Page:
Do I Need Heart Valve Replacement Surgery

Filed Under: Valve Disease, Q&As, Heart Health

Do I Need Heart Valve Replacement Surgery

My cardiologist tells me that I have a leaking heart valve. She wants to do Heart valve replacement surgery. How safe is this?

Heart valve replacement surgery is often promoted as the best option for valvular disease. Whether it's right for you largely depends on which type of valve malfunction you have.

I often see patients with mitral regurgitation for whom another doctor has recommended surgery. When the mitral valve leaks, the left atrium of the heart becomes stretched. This can certainly create problems, but it's less critical to overall cardiac function than the effects of aortic regurgitation. Therefore, I tend to be very conservative when it comes to mitral valve surgery, unless quality of life is compromised. For example, I don't believe heart valve replacement surgery is best for someone age 80 or older who's tolerated a leaky valve for many years. For those folks—and others with the condition—I usually recommend that they monitor their symptoms carefully and see their doctor if they intensify. You should also have an annual echocardiogram to monitor the status of your leaky valve.

Metabolic cardiology has enormously improved patients who have heart failure or dilated cardiomyopathy as a result of the regurgitation. Metabolic cardiology involves taking CoQ10, magnesium, L-carnitine and D-ribose daily to support your heart.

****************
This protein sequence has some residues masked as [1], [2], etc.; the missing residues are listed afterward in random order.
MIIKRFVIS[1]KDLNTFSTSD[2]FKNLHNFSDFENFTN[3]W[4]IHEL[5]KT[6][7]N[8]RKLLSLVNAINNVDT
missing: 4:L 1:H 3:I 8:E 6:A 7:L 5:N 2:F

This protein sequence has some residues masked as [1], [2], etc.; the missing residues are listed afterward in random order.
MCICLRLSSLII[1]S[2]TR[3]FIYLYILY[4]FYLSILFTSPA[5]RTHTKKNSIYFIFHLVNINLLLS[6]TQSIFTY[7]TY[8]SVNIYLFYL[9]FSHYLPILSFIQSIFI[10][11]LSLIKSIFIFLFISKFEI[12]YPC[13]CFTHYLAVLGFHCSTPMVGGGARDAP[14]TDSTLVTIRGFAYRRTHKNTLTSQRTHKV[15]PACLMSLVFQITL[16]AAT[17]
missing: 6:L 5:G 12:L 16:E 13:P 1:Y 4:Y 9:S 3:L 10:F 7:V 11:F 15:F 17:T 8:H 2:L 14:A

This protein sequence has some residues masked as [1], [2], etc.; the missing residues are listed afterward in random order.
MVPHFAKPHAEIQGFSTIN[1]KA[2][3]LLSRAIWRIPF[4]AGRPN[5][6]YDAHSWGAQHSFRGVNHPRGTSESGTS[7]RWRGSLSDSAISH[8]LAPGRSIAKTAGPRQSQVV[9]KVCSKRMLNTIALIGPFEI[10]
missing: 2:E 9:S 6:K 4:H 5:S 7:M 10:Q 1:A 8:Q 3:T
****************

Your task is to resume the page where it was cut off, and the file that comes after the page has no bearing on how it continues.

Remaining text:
It's a different and more troubling situation if the aortic valve begins leaking—especially if the heart has started to become enlarged as a result. This condition, called aortic regurgitation, is an indication for heart valve replacement surgery. The heart pumps blood out of the left ventricle through the aortic valve, where it moves into the aorta and on to the rest of the body. Because a leaky valve cannot shut tightly, some of the blood will slosh back into the left ventricle. The ventricle then has to work harder to completely expel the fluid, and it eventually becomes swollen. Once the heart wall stretches and thins, it won't return to its normal size.

The timing of aortic valve replacement is somewhat of a dilemma. I choose to be aggressive. I prefer aortic valve replacement sooner rather than later, when less damage has been done to the heart.

DISCLAIMER: The content of is offered on an informational basis only, and is not intended to be a substitute for professional medical advice, diagnosis, or treatment. Always seek the guidance of a qualified health provider before making any adjustment to a medication or treatment you are currently using, and/or starting any new medication or treatment. All recommendations are "generally informational" and not specifically applicable to any individual's medical problems, concerns and/or needs.

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